Modelling and Problem Solving Question

May 2010
4
0
Hello,
I've been trying to solve this problem for a while, and it's really getting to me. We're supposed to use Microsoft Excel, but I don't know where to start with the problem. It is as follows:

When the kidneys eliminate a chemical from the blood, they tend to eliminate a certain proportion each time period. For example, the average person eliminates about 13% of the caffeine in his or her body each hour. In doses larger than 20mg, caffeine can act as a mild stimulant (it can be toxic in large doses). Assume that a 375mL can of Cola has about 45mg of caffeine.
Suppose that you have a can of Cola on the hour for three hours. If you had your last Cola at 10 p.m, when can you expect the caffeine that you have ingested to stop having its effect?

I'm probably making some silly assumptions, but I'm not sure how to start. (Headbang) Thank you.
 
Last edited:

Debsta

MHF Helper
Oct 2009
1,279
584
Brisbane
What does "Suppose that you have a can of Cola on the four for three hours" mean???
 
May 2010
4
0
Sorry, I was typing it quickly:
Suppose that you have a can of Cola on the hour for three hours. If you had your last Cola at 10 p.m, when can you expect the caffeine that you have ingested to stop having its effect?
 

HallsofIvy

MHF Helper
Apr 2005
20,249
7,909
Hello,
I've been trying to solve this problem for a while, and it's really getting to me. We're supposed to use Microsoft Excel, but I don't know where to start with the problem. It is as follows:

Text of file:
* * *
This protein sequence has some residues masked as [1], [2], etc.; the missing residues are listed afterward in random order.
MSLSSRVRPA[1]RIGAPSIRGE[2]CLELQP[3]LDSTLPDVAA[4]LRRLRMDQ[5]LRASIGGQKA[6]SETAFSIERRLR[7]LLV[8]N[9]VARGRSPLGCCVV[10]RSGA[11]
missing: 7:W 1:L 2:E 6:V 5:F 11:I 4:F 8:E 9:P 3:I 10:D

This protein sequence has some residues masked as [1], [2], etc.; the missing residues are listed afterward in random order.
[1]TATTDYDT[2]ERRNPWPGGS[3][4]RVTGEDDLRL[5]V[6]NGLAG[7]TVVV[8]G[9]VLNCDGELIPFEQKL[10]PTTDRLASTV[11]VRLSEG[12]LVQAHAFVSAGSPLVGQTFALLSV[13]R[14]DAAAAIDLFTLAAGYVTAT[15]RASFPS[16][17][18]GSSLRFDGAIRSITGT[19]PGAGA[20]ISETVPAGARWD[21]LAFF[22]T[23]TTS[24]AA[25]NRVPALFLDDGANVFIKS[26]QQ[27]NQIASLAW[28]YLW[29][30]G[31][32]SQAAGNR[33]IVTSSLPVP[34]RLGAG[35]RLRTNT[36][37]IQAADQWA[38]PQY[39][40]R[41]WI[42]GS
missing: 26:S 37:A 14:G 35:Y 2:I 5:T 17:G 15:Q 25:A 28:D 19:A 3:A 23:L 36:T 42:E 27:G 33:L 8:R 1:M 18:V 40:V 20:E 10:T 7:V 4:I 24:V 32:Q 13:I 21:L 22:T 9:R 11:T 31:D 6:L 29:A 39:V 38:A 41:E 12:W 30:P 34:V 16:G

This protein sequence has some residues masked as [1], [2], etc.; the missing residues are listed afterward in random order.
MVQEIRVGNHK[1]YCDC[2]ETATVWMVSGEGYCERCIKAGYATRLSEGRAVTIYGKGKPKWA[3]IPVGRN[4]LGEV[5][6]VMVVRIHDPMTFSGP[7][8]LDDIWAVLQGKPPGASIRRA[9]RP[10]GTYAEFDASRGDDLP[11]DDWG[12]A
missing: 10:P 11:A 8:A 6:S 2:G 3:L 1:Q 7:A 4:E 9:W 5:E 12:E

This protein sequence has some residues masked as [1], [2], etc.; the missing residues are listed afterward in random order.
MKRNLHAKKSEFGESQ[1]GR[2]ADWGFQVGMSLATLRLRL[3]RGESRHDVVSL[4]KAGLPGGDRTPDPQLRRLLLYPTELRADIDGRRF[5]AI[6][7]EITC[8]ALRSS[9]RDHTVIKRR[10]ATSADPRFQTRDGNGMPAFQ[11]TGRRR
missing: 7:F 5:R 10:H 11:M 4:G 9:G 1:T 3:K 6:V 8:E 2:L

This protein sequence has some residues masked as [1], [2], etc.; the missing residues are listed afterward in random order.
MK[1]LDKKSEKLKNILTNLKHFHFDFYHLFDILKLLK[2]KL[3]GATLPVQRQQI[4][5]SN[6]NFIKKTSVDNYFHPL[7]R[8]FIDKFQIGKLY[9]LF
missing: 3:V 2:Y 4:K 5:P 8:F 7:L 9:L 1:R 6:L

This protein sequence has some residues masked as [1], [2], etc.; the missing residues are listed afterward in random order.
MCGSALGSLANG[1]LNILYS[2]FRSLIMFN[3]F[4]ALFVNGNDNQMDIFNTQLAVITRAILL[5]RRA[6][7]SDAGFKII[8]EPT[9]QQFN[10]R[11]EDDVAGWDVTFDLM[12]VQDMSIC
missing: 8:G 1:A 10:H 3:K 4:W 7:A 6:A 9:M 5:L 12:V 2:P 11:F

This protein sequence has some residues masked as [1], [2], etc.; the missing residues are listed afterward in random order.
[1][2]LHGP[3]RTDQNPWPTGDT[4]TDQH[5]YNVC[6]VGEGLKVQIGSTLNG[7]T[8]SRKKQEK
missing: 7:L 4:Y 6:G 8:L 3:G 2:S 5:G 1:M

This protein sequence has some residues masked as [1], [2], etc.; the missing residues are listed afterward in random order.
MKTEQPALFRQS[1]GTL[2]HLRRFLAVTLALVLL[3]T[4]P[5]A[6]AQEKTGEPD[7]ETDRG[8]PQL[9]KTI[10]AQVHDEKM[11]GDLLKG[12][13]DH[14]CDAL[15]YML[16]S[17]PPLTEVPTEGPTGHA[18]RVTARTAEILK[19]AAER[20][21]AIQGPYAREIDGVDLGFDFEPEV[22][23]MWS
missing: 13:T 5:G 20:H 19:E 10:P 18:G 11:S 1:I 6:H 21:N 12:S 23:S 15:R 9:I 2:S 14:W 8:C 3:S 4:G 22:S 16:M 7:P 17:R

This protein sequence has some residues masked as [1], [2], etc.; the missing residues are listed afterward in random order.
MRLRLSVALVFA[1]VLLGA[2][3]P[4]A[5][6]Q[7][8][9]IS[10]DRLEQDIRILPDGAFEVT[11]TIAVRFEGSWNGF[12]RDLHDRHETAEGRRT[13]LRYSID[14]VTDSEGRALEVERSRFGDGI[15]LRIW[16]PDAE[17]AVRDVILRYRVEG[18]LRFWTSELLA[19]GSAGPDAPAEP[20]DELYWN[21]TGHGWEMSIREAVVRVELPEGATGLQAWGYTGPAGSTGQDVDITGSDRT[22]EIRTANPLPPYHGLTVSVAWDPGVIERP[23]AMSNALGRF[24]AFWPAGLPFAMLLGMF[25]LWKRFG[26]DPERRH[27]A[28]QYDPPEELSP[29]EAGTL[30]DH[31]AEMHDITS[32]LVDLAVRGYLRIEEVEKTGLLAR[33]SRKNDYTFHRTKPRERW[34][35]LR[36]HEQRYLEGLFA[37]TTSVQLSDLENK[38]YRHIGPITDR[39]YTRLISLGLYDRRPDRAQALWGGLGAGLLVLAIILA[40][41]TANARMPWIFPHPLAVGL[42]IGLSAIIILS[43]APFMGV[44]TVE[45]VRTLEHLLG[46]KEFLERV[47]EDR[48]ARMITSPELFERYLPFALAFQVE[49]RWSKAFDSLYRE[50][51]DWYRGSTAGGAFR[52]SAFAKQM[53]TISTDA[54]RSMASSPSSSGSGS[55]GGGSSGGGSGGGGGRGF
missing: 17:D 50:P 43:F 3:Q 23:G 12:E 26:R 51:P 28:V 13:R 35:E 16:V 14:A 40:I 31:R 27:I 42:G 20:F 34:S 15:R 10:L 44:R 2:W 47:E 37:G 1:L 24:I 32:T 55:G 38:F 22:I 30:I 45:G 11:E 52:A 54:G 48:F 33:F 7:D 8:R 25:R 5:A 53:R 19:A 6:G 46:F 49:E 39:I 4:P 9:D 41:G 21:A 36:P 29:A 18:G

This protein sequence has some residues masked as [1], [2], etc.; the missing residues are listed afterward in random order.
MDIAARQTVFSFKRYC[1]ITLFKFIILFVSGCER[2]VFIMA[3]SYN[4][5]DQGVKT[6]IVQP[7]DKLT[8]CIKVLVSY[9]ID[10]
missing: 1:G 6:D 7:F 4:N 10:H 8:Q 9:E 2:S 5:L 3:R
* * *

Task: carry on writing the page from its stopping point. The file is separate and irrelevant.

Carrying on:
When the kidneys eliminate a chemical from the blood, they tend to eliminate a certain proportion each time period. For example, the average person eliminates about 13% of the caffeine in his or her body each hour.
So, letting C(t) be the amount of caffeine in your body t hours after ingesting it, \(\displaystyle \frac{dC}{dt}= -.13C\)

In doses larger than 20mg, caffeine can act as a mild stimulant (it can be toxic in large doses). Assume that a 375mL can of Cola has about 45mg of caffeine.
Suppose that you have a can of Cola on the hour for three hours. If you had your last Cola at 10 p.m, when can you expect the caffeine that you have ingested to stop having its effect?
Taking t= 0 when you drink the first can, C1(0)= 45. Solve \(\displaystyle \frac{dC1}{dt}= -.13C\) with C1(0)= 45, then find C1(1) when you drink the next can of cola. (Integrate \(\displaystyle \frac{dC1}{C1}= -.13dt\).)

At this point, \(\displaystyle \frac{dC2}{dt}= -.13C2\) and C2(0)= C1(1) (I have "reset" the clock so the time at drinking the second cola is the new t= 0). Solve for C2 and find C2(1).

Finally solve \(\displaystyle \frac{dC3}{dt}= -.13C3\) with C3(0)= C2(1).
Find t such that C3(t)= 25. Remember that this "t" is in hours after 10:00 PM, the time you had the last cola.

I'm probably making some silly assumptions, but I'm not sure how to start. (Headbang) Thank you.
 
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